Bay Area Assemblyman Gene Mullin (D-San Mateo) has introduced a bill, AB 1236, that would lower the compulsory schooling age in California from 6 to 5.
First of all, lowering the compulsory age is unnecessary because every 5 year old in California is already eligible to enroll in a public school kindergarten program should their parents so desire! Currently, 94% of 5 year olds are enrolled in either public or private school. The remainder are either being given a year to mature before enrolling in a traditional school (most of these are boys) or are being homeschooled.
The president of the California Teachers' Association, Barbara Kerr, testified before the Education Committee that "all children should be required to attend school so that they will be ready for the demands of their elementary education....[The bill] will provide all California children with an equal opportunity to succeed."
While there certainly *is* a problem in California with major disparities among the children entering public schools, simply mandating kindergarten at age 5 won't solve it.
In the official legislative analysis of AB 1236, the County Superintendents Educational Services Association states: "If children are not required to attend kindergarten, they miss the fundamentals. Without compulsory attendance at age five, children will be that much farther behind when they are required to attend 1st grade at age six years old."
Given that the overwhelming majority of California 5 year olds already attend kindergarten, there simply is NOT a significant problem with children entering school for the first time in 1st grade "behind" their peers. Where is the data to back up the CSESA's astonishing claim?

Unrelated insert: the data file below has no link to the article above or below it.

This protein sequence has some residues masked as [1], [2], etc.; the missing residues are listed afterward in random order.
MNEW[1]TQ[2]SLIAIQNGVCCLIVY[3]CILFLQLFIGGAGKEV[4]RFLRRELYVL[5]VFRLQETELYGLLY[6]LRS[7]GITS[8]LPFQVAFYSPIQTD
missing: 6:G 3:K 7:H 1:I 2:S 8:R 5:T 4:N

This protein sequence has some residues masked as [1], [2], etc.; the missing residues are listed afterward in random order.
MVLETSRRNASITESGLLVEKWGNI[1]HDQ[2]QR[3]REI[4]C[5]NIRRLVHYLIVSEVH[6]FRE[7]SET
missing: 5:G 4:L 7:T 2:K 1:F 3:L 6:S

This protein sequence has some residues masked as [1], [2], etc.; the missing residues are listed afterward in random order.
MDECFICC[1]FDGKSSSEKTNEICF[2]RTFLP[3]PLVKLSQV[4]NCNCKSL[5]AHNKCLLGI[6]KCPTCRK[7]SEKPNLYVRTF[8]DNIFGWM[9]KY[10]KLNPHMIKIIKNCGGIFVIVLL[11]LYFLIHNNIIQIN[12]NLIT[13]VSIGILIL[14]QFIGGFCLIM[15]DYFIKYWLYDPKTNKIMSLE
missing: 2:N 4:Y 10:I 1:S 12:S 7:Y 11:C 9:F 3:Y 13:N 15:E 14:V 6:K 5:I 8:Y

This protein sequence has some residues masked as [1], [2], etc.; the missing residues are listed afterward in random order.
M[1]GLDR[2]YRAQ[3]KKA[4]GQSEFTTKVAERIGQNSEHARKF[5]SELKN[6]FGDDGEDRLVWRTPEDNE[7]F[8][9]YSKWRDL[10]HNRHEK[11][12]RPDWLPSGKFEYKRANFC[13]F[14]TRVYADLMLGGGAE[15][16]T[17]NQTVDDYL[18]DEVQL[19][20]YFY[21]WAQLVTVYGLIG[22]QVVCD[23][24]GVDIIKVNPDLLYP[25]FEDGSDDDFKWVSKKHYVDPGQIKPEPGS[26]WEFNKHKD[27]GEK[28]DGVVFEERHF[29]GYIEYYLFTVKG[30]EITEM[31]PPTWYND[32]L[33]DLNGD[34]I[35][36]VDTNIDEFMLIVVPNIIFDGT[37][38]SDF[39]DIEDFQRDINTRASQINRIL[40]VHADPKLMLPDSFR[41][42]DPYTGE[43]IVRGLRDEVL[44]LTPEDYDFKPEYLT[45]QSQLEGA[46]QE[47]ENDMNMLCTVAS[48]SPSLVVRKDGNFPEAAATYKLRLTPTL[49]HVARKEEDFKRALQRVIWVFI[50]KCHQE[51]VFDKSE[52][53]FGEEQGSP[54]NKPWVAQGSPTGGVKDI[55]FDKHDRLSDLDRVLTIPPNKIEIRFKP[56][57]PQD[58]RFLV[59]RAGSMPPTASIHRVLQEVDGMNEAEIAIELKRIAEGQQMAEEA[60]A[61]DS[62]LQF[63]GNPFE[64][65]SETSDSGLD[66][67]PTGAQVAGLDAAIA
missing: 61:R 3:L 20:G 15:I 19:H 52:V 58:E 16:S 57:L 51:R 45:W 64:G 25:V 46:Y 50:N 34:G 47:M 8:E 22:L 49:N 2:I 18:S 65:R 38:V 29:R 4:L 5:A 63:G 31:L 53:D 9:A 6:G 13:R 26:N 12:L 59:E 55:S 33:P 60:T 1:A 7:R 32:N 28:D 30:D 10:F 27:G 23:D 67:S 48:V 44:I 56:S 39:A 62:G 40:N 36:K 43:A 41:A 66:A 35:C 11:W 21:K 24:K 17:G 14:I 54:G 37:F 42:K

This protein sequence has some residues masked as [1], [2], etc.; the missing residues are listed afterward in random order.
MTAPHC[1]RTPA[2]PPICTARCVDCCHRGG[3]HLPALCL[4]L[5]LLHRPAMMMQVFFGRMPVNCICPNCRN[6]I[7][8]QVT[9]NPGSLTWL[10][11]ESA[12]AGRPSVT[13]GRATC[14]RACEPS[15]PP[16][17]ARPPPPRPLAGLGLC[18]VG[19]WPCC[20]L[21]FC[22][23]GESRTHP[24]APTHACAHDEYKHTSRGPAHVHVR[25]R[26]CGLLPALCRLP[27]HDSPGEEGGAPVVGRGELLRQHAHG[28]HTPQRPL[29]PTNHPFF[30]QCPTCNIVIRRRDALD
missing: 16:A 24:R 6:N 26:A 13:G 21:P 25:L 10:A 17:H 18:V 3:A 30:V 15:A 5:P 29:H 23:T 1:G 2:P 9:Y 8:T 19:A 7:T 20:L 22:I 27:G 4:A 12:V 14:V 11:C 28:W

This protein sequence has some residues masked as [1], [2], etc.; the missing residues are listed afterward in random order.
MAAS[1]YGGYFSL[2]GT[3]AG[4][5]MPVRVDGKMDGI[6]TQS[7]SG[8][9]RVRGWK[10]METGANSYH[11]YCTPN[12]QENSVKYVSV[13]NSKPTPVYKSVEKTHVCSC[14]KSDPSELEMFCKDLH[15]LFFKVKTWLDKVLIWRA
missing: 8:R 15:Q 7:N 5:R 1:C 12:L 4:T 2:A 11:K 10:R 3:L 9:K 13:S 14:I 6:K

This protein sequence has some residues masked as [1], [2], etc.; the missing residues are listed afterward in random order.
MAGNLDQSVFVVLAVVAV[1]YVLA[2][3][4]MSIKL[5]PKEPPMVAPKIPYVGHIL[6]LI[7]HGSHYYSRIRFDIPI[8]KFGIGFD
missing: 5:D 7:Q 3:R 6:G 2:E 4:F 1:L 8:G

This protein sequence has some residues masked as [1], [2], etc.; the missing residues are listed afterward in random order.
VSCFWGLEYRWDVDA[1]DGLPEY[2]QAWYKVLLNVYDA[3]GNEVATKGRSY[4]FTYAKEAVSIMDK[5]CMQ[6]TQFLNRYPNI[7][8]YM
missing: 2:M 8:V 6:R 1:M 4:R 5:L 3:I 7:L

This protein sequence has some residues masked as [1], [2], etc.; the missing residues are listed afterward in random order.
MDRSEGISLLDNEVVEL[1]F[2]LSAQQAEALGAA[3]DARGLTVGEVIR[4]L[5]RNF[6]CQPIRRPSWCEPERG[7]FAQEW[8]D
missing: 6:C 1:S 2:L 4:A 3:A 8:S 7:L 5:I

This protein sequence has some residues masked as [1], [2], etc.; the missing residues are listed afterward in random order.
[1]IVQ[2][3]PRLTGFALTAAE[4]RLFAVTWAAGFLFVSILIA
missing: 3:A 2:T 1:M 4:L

There is NO VALID EVIDENCE proving that mandating attendance at age 5 rather than 6 is better for the long-term educational development of the child. To the contrary, there is much research indicating that early childhood education does NOT improve the child's potential for being a better student in future years!
According to Dr. David Elkind, professor of Child Development at Tufts University, "When we instruct children in academic subjects... at too early an age, we miseducate them; we put them at risk for short-term stress and long-term personality damage.... There is no evidence that such early instruction has lasting benefits, and considerable evidence that it can do lasting harm.”
Interestingly, most of the countries that outscore the U.S. in international assessments such as the TIMSS and the PIRLS have compulsory schooling ages of 6+: Singapore, Korea, Hong Kong, Taiwan, Japan, Belgium, Estonia (age 7), Hungary, Malaysia, Latvia (age 7), Russia (age 7), Slovakia, Australia, Sweden (age 7), Bulgaria (age 7), Canada (6-7 depending on the province), Lithuania, Germany, Czech Republic, and Italy.
Similarly, of the top 15 U.S. states on the NAEP, 12 have compulsory schooling ages of 6+: NH, MA, VT, MN (age 7), NJ, NC (age 7), WY (age 7), KS (age 7), ME (age 7), IA, ND (age 7), and OH. Compare these with some of the states that have a compulsory schooling age of 5: NM (50th), OK (41st), AR (40th), SC (33rd), and MD (31st). Clearly, mandating kindergarten is no panacea for higher test scores!
Why mandate kindergarten when almost all 5 year olds in California already attend and there is no credible evidence to support the proponents' assertion that it will improve educational outcomes?
Then-Gov. Gray Davis vetoed a similar bill back in 2002, saying that "I am concerned that this bill would unduly restrict a parent's or guardian's education choices for their children. I believe parents should retain the right to choose an education program for their 5-year old children."
Parents have the fundamental right to direct the upbringing and education of their children. AB 1236 would be yet another encroachment of the "nanny state" upon that right. It would take the decision out of parents' hands as to whether or not to enroll their children in kindergarten at age 5 rather than allowing them to make the choice based on their own individual development and readiness for formal schooling. It is not in the best interest of our children to force every parent to enroll their children in a formal educational program at 5 years of age!
Please contact your state legislators and urge them to vote "NO" on AB 1236!